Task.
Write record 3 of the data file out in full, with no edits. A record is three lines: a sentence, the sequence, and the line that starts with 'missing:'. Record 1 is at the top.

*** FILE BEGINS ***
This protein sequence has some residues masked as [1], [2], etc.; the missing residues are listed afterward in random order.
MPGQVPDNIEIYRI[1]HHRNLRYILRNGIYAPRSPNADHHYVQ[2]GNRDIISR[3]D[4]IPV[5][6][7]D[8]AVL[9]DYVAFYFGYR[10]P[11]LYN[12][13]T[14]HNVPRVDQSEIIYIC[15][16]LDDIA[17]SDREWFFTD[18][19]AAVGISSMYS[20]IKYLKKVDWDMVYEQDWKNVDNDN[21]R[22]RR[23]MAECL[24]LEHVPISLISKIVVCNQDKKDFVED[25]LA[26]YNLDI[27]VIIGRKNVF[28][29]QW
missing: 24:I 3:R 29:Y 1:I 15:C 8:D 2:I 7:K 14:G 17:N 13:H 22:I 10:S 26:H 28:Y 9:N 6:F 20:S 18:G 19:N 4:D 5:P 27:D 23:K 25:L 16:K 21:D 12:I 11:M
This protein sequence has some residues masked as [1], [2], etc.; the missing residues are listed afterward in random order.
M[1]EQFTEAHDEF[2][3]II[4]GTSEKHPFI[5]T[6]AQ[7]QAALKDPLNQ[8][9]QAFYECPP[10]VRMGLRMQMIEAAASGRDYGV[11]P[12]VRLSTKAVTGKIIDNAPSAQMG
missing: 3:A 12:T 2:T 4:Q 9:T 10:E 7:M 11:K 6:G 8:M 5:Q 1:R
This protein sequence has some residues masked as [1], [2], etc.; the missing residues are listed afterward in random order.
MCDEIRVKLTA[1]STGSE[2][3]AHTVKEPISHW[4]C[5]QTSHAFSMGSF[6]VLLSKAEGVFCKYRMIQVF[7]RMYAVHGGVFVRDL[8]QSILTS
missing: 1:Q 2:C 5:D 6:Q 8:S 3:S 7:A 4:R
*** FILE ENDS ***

This protein sequence has some residues masked as [1], [2], etc.; the missing residues are listed afterward in random order.
MCDEIRVKLTA[1]STGSE[2][3]AHTVKEPISHW[4]C[5]QTSHAFSMGSF[6]VLLSKAEGVFCKYRMIQVF[7]RMYAVHGGVFVRDL[8]QSILTS
missing: 1:Q 2:C 5:D 6:Q 8:S 3:S 7:A 4:R